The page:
The Reevaluation of 2D Seismic in a Changing Workforce

What will it take to bridge the skill gap in today’s carbon storage industry?

two people sit on blocks separated by a gap representing the skill gap when it comes to 2D seismic in today's workforce. A splash of seismic decorates the background.

In our series so far, we have explored why the popularity of 2D seismic diminished as 3D seismic technology flourished, and why 2D has become useful again. In this third article, we explore the resurgence of 2D seismic surveys and the profound shifts it has brought to the geoscientific workforce. Lee Hunt of Carbon Alpha offers his expertise on bias, uncertainty, and experience.

     > Read Part 1: The Evolution of Seismic Surveys: Why 2D Went Out of Style

     > Read Part 2: The Resurgence of 2D Seismic Surveys in Carbon Capture & Storage

Conditioned to Love 3D Seismic Surveys

For the last decade or more, seismic-heavy exploration work in North America has largely focused on resource plays and the use of 3D data. “This has been a great example … about where we get conditioned not to use 2D because in resource plays 2D’s have a very limited utility,” begins Lee. “The questions being answered are different. They’re still detailed. So, you spend all this time learning not to use a tool and now you have a different problem.”

Indeed, we have spent so much time developing and making business cases for 3D acquisition, that we’ve conditioned ourselves that it is the best tool to use in all circumstances.

The Psychology of Decision-Making in the CCS Industry

Lee recognizes three cognitive biases playing out in the seismic industry today. These subtle but powerful mental shortcuts have influenced our decision-making – something that geoscientists working in carbon capture and storage (CCS) will need to be aware of.

Firstly, anchoring bias occurs when individuals become fixated on the first piece of information they encounter. This makes it challenging to consider alternative perspectives. In the context of the CCS industry, Lee sees this manifest as an overreliance on 3D seismic data, making it difficult for geoscientists to explore the potential of 2D data.

Confirmation bias has also crept into our thinking. This type of bias involves seeking information that aligns with our pre-existing beliefs while dismissing or undervaluing data that contradicts those beliefs. The seismic industry has spent so much time and energy proving the value of 3D that we tend to devalue 2D. We tend to only remember—or to publish—all of the lessons where 2D was shown to be inadequate, and not the other examples where 2D was effective.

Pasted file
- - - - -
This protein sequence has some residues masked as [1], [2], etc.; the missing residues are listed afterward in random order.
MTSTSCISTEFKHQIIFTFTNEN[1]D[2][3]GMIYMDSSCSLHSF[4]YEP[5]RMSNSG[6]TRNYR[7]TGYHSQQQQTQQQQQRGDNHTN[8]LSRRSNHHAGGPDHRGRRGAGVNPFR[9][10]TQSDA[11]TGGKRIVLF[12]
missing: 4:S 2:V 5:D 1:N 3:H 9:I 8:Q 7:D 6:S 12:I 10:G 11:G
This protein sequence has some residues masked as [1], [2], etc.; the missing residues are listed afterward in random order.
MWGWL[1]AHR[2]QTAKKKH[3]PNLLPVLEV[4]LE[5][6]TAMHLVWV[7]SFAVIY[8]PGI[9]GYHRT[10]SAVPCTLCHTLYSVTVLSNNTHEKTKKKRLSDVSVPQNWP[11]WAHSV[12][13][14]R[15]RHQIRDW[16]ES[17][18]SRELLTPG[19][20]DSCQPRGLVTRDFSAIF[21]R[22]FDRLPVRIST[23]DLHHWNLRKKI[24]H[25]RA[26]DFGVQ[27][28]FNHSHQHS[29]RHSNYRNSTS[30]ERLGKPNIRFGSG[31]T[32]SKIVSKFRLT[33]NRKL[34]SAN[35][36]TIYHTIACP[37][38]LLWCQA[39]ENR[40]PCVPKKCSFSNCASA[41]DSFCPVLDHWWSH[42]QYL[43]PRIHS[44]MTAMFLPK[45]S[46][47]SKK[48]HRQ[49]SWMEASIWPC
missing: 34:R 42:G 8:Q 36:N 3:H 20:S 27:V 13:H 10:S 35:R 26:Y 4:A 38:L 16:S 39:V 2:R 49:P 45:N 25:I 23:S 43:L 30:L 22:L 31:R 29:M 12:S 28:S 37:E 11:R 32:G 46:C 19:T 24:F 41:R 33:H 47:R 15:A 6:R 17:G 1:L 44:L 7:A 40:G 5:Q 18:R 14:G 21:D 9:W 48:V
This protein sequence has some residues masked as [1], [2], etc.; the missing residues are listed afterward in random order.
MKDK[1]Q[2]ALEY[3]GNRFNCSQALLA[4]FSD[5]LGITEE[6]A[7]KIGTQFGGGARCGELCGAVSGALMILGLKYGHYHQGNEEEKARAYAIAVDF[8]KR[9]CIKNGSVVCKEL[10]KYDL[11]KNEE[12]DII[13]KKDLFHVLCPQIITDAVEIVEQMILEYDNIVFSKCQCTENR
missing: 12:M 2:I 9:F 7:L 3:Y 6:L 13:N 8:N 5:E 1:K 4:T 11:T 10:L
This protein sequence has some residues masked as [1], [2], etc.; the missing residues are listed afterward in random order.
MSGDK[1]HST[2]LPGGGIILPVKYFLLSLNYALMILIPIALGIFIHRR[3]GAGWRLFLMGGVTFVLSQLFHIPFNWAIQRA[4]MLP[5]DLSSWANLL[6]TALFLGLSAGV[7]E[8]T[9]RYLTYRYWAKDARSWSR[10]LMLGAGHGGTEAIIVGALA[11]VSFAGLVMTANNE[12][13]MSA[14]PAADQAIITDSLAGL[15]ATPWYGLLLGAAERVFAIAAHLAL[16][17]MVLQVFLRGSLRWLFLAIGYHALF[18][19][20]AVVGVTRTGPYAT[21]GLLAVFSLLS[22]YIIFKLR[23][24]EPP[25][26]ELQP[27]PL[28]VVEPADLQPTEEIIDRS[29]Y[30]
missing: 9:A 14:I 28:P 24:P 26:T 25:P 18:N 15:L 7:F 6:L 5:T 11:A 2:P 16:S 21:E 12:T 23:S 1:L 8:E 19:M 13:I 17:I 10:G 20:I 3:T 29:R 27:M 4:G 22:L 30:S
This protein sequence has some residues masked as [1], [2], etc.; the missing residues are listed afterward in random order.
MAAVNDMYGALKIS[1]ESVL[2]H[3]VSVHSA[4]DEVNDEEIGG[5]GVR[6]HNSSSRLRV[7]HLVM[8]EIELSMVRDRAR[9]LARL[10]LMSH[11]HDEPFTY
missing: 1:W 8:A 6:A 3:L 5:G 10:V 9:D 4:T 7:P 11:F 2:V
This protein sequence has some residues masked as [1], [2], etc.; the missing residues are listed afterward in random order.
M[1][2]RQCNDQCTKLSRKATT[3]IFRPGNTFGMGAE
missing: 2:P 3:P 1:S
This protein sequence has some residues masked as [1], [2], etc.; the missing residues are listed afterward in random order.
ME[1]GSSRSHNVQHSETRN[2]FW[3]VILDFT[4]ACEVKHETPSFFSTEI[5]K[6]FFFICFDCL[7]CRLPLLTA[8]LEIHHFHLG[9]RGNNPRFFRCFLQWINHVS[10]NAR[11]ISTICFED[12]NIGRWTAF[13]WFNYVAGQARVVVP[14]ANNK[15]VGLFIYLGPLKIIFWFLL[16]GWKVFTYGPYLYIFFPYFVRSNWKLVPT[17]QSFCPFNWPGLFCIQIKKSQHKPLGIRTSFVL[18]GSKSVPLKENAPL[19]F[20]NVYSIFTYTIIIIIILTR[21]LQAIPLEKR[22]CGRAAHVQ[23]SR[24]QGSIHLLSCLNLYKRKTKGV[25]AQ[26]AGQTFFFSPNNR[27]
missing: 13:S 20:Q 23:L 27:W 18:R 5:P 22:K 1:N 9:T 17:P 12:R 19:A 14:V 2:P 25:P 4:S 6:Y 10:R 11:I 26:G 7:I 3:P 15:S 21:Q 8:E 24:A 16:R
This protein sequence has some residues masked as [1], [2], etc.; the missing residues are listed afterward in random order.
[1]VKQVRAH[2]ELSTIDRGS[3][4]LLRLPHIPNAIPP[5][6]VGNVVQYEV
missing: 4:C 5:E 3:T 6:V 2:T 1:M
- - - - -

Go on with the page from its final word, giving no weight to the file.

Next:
A third bias is also at play: Maslow’s Hammer. “That’s the one where we get our favorite hammer and we use that hammer on everything, including trying to screw screws,” Lee describes. “We can get used to using 3D. There’s a psychological aspect of what’s going on here… Of course, you want to work with the biggest and the best. 3D is easier. Faster. More complete. [2D] is not always the most attractive option, even if it’s the right tool to use.”

Lee stresses that it is imperative for geoscientists to be both technically and cognitively flexible. In a rapidly evolving industry like CCS, being nimble-minded is key. Geoscientists must challenge their biases, remain open to change, and avoid rushing into decisions without thorough evaluation. “We want to understand our biases so that we make better decisions… We have to be free to admit we’re wrong because when we do that, we give ourselves the freedom to improve.”

Coping with Uncertainty

In working with 3D data, geoscientists have become comfortable with the degree of certainty that it offers compared to 2D data. However, Lee outlines an uncomfortable truth: “We all know that there’s uncertainty in all seismic data. Even 3D. It’s an experiment. The only thing we ever get out of it are estimates, which is kind of an uncomfortable thing. And whenever possible, I believe we ignore that fact.”

The comfort that comes with interpreting 3D data disappears when interpreting a sparse grid of 2D lines. “Now we are dealing with uncertainties in a very different way. The uncertainty bars are bigger… and dealing with this could be very uncomfortable.”

Bridging the Skill Gap in 2D Seismic Interpretation

Managing and interpreting 2D might be uncomfortable, but it has become a critical skill for geoscientists entering the CCS space. Bias and discomfort are not the only problems that geoscientists need to tackle with the resurgence of 2D. There is a third, more problematic challenge: experience.

Economic downturns, layoffs, retirements, mergers, and acquisitions, and the shift to resource plays over the last decade and more have resulted in a loss of 2D seismic knowledge and skills. When it comes to solving that problem, Lee suggests a solution: “Geoscientists that have had a great deal of experiences may have something to offer. And, if someone does not have those past experiences, they can take this a step at a time and learn new things.”

     > For more insight, read Lee’s article in the CSEG RECORDER, CCS Expertise and Analogical Reasoning

Up next:

Will 2D be around forever? In our next article, we explore the concept of the final investment decision and where 2D plays a role in the different stages of a CCS project. On to Part 4!

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